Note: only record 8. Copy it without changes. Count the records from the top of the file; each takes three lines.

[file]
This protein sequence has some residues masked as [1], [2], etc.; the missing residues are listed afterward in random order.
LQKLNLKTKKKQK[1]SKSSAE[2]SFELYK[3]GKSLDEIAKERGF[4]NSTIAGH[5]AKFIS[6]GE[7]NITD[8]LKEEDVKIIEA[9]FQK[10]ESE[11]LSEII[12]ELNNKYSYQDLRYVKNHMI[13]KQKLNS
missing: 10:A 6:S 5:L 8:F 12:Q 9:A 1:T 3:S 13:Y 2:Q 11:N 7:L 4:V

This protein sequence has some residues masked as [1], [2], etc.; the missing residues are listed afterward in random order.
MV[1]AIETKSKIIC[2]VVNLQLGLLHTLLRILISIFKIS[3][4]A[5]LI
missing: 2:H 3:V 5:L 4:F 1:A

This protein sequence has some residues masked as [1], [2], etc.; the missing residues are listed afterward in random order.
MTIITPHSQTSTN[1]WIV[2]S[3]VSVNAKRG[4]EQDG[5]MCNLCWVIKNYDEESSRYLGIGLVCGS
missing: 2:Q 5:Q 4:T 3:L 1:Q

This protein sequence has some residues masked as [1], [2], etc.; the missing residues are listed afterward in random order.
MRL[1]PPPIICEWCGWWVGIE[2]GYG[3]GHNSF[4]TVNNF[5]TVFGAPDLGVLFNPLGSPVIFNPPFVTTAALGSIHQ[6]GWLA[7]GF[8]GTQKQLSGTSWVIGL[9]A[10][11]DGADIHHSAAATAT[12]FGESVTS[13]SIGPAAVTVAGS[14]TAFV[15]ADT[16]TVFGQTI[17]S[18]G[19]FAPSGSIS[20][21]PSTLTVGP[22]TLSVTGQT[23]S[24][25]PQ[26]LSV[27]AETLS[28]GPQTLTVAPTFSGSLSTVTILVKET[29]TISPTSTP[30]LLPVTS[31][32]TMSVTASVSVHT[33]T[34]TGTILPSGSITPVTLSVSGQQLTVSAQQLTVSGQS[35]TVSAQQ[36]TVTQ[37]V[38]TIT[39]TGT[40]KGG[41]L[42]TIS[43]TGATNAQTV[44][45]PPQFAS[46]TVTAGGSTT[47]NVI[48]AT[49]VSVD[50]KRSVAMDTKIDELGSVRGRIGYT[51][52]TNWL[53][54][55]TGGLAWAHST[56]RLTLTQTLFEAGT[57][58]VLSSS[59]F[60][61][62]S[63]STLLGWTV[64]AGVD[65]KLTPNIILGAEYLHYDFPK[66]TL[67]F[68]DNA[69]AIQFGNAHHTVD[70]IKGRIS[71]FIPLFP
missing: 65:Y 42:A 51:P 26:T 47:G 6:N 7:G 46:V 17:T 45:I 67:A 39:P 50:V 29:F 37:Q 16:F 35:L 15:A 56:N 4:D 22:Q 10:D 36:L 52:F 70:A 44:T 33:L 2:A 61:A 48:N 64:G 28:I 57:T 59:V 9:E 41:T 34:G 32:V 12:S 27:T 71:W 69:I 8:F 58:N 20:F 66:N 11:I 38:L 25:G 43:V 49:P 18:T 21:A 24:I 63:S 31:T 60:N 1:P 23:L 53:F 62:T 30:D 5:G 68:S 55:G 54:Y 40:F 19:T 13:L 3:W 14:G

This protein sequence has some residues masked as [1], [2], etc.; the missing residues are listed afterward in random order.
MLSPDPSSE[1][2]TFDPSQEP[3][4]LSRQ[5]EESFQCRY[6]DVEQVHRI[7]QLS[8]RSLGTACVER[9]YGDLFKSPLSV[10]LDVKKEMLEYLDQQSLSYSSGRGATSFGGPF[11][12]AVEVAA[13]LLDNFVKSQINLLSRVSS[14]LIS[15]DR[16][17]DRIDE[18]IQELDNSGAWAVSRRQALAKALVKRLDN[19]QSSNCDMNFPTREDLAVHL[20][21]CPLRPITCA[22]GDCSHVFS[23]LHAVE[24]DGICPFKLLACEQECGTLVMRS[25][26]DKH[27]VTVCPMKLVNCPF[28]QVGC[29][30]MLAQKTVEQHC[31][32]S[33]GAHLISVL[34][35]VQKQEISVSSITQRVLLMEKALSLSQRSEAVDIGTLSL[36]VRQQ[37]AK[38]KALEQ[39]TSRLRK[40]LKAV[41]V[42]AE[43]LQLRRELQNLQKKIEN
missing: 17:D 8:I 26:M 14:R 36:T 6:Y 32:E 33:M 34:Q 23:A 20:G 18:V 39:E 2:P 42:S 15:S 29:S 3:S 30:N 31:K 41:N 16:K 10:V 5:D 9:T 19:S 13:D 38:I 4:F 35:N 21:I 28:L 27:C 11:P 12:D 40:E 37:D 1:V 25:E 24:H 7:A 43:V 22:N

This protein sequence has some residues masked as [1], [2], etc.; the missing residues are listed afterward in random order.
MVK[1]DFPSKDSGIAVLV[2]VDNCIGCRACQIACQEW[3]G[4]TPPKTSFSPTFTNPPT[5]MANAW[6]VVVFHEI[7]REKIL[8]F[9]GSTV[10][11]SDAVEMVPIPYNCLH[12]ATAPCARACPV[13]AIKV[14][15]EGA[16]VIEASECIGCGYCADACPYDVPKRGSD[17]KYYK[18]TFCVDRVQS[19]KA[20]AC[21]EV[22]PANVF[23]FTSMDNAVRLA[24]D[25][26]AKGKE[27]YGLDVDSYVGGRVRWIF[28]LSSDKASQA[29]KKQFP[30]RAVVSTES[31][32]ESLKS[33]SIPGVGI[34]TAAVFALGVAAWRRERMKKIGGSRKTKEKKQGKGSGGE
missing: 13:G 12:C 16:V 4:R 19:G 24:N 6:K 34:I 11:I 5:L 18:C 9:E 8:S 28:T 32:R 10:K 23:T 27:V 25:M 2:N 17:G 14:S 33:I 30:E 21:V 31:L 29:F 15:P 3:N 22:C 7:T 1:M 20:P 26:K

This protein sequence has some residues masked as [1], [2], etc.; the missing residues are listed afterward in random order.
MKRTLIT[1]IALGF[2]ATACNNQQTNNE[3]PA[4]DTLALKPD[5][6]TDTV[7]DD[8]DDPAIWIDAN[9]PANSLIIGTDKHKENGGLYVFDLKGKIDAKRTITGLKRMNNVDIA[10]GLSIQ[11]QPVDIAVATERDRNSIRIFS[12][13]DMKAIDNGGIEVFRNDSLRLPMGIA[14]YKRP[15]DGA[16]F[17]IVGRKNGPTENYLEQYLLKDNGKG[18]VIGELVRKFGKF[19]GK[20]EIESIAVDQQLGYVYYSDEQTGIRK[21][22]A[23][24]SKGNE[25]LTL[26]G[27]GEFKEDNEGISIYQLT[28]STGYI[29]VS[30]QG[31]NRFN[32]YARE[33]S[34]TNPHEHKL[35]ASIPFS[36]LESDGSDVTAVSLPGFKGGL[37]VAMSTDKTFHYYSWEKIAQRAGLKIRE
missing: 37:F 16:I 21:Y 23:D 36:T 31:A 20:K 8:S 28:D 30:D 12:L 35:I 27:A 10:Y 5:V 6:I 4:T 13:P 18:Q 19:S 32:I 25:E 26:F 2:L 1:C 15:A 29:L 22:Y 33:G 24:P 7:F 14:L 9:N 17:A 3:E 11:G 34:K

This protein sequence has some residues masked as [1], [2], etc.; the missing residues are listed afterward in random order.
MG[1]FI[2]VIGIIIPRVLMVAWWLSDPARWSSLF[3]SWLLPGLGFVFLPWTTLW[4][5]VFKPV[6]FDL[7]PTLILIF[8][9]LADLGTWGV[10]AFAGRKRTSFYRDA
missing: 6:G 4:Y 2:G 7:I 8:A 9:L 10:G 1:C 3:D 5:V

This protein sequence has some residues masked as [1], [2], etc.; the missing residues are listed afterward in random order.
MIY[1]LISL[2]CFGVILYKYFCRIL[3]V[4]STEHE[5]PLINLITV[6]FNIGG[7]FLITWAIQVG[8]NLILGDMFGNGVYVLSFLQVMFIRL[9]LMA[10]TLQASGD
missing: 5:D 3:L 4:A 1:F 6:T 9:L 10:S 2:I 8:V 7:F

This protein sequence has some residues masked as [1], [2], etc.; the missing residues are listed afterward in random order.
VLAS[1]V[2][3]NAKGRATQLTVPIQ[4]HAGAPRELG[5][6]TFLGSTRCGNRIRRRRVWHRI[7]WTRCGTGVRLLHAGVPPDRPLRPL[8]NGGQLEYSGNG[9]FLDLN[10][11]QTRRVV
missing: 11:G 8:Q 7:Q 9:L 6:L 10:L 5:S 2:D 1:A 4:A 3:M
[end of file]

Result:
This protein sequence has some residues masked as [1], [2], etc.; the missing residues are listed afterward in random order.
MG[1]FI[2]VIGIIIPRVLMVAWWLSDPARWSSLF[3]SWLLPGLGFVFLPWTTLW[4][5]VFKPV[6]FDL[7]PTLILIF[8][9]LADLGTWGV[10]AFAGRKRTSFYRDA
missing: 6:G 4:Y 2:G 7:I 8:A 9:L 10:G 1:C 3:D 5:V